London mayor Sadiq Khan called Wednesday night on May’s
government to withdraw article 50, the mechanism that triggers
Britain’s EU departure on March 29.
He said: "If we cannot
have a general election the British public must have the final
say, with the option to stay in the EU."
In another day of nail-biting drama in the House of Commons,
the 10 MPs from the Democratic Unionist Party (DUP) of Northern
Ireland came to the rescue to save May’s Conservative
The DUP has a pact to shore up May’s minority government in a
supply and confidence agreement.
Had the DUP back the no confidence measure put forward by
Corbyn and the other political parties at Westminster, May could
have lost by just one vote.
In Wednesday night’s six-hour debate, politicians on the
Conservative benches, who 24 hours earlier were divided on May’s
Brexit deal, rallied to ensure May’s government survived.
Corbyn had urged MPs to back a no confidence move, saying
May’s zombie administration had lost the right to govern.
Professor Richard Toye, head of history at the University of
Exeter said Wednesday:
"It is incredibly difficult for an opposition to force a
"The outcome of the confidence vote will be to sustain
Theresa May in office but not in power.
"We are in the
May is now on course to continue seeking parliamentary
backing for a Brexit deal to enable Britain to leave the EU
later this year.
May will return to the House of Commons on Monday to make a
statement to MPs about Brexit and to present MPs with an
alternative Brexit plan in the hope it has more success than the
deal rejected Tuesday by a massive margin of MPs.
Government of British
Prime Minister Theresa May
survives no-confidence vote by narrow margin
LONDON United Kingdom (Xinhua) --
British Prime Minister Theresa May won a
confidence vote in the House of Commons Wednesday, averting any
immediate risk of an early general election.
The vote of no-confidence, put forward by the main opposition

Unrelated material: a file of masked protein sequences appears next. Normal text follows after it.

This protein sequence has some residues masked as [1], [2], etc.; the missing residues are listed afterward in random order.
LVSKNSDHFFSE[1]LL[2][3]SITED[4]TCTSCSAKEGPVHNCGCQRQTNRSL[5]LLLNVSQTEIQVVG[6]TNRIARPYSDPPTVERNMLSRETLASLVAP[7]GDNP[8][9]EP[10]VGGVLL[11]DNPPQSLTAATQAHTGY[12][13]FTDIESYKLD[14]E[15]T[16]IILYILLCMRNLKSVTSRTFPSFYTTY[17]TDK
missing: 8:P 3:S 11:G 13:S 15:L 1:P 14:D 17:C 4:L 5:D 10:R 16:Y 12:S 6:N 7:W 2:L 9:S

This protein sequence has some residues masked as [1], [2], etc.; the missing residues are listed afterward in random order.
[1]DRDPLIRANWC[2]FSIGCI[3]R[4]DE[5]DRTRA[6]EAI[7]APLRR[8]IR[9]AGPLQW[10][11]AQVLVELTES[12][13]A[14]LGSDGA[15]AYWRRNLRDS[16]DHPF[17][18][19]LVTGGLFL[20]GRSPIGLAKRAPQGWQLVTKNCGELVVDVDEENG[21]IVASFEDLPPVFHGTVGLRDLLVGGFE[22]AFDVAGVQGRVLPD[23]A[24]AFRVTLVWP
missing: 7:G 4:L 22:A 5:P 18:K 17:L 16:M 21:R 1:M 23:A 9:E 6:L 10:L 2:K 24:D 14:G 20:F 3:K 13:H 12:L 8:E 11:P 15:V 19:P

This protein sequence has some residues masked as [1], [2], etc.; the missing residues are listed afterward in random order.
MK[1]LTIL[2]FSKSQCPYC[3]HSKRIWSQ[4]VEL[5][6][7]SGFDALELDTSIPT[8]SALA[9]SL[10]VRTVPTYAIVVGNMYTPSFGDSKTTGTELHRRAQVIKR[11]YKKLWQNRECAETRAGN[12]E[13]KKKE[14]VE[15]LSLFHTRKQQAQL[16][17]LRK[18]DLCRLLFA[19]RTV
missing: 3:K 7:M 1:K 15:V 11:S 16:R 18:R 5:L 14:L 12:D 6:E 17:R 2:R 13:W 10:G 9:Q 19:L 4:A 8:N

Labour leader Jeremy Corbyn, was lost by 325 votes to 306. It
meant the government survived by just 19 votes.
It means May is now on course to continue seeking
parliamentary backing for a Brexit deal to enable Britain to
leave the European Union (EU) later this year.
May will return to the House of Commons on Monday to present
MPs with an alternative Brexit plan in the hope it has more
success than the deal rejected Tuesday by a massive margin of
432 votes to 202.
Corbyn told May in a six-hour debate before the vote that if
a government could not get their legislation through Parliament,
they must go to the country for a new mandate.
The move was backed by opposition parties at Westminster,
apart from the Democratic Unionist Party (DUP) who supported
"The prime minister has lost control and the government has
lost the ability to govern," said Corbyn, describing May as
leader of a "zombie government".
Corbyn said every previous prime minister in the same
situation would have resigned and called an election.
May, in her speech, said a general election would be the
worst thing Britain could do.
"It would deepen division when we need unity, it would bring
chaos when we need certainty, and it would bring delay when we
need to move forward," said May.
"At this crucial moment in our nation’s history, a general
election is simply not in the national interest," she said.
"We are living through a historic moment in our nation’s
Following a referendum that divided our nation in half, we
dearly need to bring our country back together," May added.